BANGKOK — Actor David Carradine, a born seeker and cult idol who broke through as the willing student called “grasshopper” in the 1970s TV series “Kung Fu” and decades later as leader of an assassin squad in “Kill Bill,” was found dead Thursday in Thailand. Police said he appeared to have hanged himself.
The officer responsible for investigating the death, Lt. Teerapop Luanseng, said the 72-year-old actor had been staying in a suite at the luxury Swissotel Nai Lert Park Hotel.
“I can confirm that we found his body, naked, hanging in the closet,” Teerapop said. He said police suspected suicide.
A spokesman for the U.S. Embassy, Michael Turner, said the embassy was informed by Thai authorities that Carradine died either late Wednesday or early Thursday. “We send our heartfelt condolences to his family and his loved ones,” he said.
Carradine came from an acting family. His father, John, made a career playing creepy, eccentric characters in film and on stage. His brothers Keith, Robert and Bruce also became actors. Actress Martha Plimpton is Keith Carradine’s daughter.
“My Uncle David was a brilliantly talented, fiercely intelligent and generous man. He was the nexus of our family in so many ways, and drew us together over the years and kept us connected,” Plimpton said Thursday.
Carradine was “in good spirits” when he left the U.S. for Thailand May 29 to work on the movie “Stretch,” said Tiffany Smith of Binder & Associates, his managers.
“David was excited to do it and excited to be a part of it,” she said by phone from Beverly Hills, noting that Carradine was the sole featured American in the movie, whose other top cast members were French and Chinese. “When he was on a set he was in heaven.”
Filming of the thriller by French director Charles de Meaux began Tuesday, she said, adding that the crew was devastated by Carradine’s death and did not wish to speak publicly about it for the time being.
“It is shocking to me that he is no longer with us,” said Michael Madsen, who played an assassin in “Kill Bill.”
“I have so many great memories of David that I wouldn’t even know where to begin,” he said. “He has a very special place in my heart.”
The website of the Thai newspaper The Nation said Carradine could not be contacted after he failed to appear for a meal with the rest of the film crew on Wednesday, and that his body was found by a hotel maid Thursday morning. It said a preliminary police investigation found that he had hanged himself with a cord used with the suite’s curtains and that there was no sign that he had been assaulted.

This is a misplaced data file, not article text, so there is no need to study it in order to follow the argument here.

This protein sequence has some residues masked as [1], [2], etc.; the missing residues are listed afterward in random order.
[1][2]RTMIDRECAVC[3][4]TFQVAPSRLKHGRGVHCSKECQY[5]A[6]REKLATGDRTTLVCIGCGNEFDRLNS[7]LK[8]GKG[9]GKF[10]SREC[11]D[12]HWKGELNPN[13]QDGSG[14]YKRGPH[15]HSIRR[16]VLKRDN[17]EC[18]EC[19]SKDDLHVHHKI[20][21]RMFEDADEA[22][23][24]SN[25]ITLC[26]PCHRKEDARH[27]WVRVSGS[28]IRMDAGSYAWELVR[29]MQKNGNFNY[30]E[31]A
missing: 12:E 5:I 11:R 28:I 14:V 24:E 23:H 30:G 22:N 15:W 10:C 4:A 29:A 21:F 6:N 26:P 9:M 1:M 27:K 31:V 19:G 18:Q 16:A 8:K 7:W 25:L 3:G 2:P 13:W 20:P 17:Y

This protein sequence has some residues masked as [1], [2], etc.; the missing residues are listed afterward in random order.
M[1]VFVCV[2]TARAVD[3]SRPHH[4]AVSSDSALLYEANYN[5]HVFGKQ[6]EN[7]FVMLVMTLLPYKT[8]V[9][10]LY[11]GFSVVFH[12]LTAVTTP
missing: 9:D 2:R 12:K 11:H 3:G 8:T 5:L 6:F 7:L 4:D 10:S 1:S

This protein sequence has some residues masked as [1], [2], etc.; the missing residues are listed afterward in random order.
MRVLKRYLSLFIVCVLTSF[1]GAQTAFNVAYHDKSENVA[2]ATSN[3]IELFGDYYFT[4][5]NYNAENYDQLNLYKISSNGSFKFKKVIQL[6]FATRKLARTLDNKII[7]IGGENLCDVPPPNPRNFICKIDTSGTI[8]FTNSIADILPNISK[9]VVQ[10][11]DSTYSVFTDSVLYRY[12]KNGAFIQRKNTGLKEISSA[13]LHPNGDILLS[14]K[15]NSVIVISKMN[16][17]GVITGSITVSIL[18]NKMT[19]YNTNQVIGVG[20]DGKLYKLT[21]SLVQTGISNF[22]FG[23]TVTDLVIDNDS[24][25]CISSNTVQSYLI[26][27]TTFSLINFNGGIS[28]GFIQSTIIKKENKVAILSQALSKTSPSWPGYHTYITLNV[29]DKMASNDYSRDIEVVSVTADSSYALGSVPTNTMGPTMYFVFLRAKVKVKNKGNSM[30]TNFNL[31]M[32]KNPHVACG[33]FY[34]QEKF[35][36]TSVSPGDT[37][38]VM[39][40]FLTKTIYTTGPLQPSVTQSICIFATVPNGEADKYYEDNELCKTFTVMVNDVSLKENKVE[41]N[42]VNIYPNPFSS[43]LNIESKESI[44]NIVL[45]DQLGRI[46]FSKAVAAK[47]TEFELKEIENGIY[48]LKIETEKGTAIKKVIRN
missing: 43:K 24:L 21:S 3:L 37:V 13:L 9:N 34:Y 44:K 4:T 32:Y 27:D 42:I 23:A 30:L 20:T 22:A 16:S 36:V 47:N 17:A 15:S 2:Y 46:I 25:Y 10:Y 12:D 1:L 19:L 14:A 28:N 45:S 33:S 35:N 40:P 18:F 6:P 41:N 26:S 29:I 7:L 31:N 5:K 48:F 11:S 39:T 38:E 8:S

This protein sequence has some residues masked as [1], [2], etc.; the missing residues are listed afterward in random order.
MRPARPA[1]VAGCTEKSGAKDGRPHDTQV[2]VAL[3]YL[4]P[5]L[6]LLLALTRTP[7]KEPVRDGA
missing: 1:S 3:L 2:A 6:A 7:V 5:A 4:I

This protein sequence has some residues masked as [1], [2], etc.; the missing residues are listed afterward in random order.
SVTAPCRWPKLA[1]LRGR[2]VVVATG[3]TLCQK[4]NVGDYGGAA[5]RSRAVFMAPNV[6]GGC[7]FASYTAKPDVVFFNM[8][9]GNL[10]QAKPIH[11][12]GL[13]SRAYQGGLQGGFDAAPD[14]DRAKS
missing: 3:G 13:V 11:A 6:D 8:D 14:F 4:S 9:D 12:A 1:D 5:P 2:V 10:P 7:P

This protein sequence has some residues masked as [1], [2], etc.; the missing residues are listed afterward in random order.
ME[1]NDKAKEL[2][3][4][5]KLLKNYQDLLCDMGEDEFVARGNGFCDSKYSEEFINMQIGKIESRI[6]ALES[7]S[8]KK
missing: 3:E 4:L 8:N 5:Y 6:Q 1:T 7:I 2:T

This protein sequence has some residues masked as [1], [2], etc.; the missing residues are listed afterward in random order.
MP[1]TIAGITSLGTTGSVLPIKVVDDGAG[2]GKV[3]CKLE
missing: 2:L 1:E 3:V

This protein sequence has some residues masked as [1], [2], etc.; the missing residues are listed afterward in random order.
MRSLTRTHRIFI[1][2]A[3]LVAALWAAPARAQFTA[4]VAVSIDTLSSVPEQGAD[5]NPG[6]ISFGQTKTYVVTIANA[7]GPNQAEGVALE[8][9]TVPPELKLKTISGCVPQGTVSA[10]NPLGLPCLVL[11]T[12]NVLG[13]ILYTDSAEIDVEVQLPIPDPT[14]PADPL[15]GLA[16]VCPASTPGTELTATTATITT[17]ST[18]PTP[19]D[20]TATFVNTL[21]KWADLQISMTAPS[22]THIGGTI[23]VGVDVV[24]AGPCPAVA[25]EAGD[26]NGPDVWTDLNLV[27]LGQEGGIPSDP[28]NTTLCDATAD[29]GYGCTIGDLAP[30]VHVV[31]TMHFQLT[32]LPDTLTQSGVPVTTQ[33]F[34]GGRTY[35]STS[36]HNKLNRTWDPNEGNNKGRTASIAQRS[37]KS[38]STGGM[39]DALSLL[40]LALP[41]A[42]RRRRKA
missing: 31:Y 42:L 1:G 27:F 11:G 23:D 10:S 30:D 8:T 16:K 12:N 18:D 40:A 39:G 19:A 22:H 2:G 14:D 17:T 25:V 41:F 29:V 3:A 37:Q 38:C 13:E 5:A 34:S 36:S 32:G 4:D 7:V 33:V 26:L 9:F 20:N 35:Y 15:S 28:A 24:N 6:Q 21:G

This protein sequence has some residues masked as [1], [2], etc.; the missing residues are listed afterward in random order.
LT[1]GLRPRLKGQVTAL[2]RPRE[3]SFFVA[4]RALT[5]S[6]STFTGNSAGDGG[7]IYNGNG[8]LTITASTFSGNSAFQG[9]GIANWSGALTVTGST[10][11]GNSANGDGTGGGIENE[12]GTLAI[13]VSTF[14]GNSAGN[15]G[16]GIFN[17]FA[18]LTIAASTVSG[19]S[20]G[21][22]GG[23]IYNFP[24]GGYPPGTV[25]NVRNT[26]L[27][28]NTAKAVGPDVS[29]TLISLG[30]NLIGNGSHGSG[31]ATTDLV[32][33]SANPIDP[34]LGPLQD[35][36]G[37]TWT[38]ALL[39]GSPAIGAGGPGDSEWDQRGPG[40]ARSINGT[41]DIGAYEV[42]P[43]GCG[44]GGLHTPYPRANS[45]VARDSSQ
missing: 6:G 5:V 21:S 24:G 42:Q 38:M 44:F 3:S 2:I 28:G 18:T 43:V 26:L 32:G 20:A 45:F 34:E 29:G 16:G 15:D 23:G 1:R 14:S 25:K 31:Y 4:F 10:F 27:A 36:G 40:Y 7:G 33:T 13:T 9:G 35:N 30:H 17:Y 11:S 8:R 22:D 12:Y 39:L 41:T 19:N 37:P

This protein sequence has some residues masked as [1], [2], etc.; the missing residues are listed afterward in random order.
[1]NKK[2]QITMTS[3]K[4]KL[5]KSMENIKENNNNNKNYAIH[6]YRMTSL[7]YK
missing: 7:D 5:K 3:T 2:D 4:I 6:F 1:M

Police said Carradine’s body was taken to a hospital for an autopsy that would be done Friday.
Carradine appeared in more than 100 feature films with such directors as Martin Scorsese, Ingmar Bergman and Hal Ashby. One of his early film roles was as folk singer Woody Guthrie in Ashby’s 1976 biopic, “Bound for Glory.”
But he was best known for his role as Kwai Chang Caine, a Shaolin priest travelling the 1800s American frontier West in the TV series “Kung Fu,” which aired in 1972-75.
“I wasn’t like a TV star in those days, I was like a rock ’n’ roll star,” Carradine said in an interview with Associated Press Radio in 1996. “It was a phenomenon kind of thing. . . . It was very special.”
He reprised the role in a mid-1980s TV movie and played Caine’s grandson in the 1993-1997 syndicated series “Kung Fu: The Legend Continues.” The series, which can still be seen in reruns, was shot in Toronto where Carradine lived for part of the time while it was in production.
Carradine returned to the top in recent years as the title character in Quentin Tarantino’s two-part saga “Kill Bill.”
Bill, the worldly father figure of a pack of crack assassins, was a shadowy presence in 2003’s “Kill Bill — Vol. 1.” In that film, one of Bill’s former assassins (Uma Thurman) begins a vengeful rampage against her old associates, including Bill.
In “Kill Bill — Vol. 2,” released in 2004, Thurman’s character catches up to Bill. The role brought Carradine a Golden Globe nomination as best supporting actor.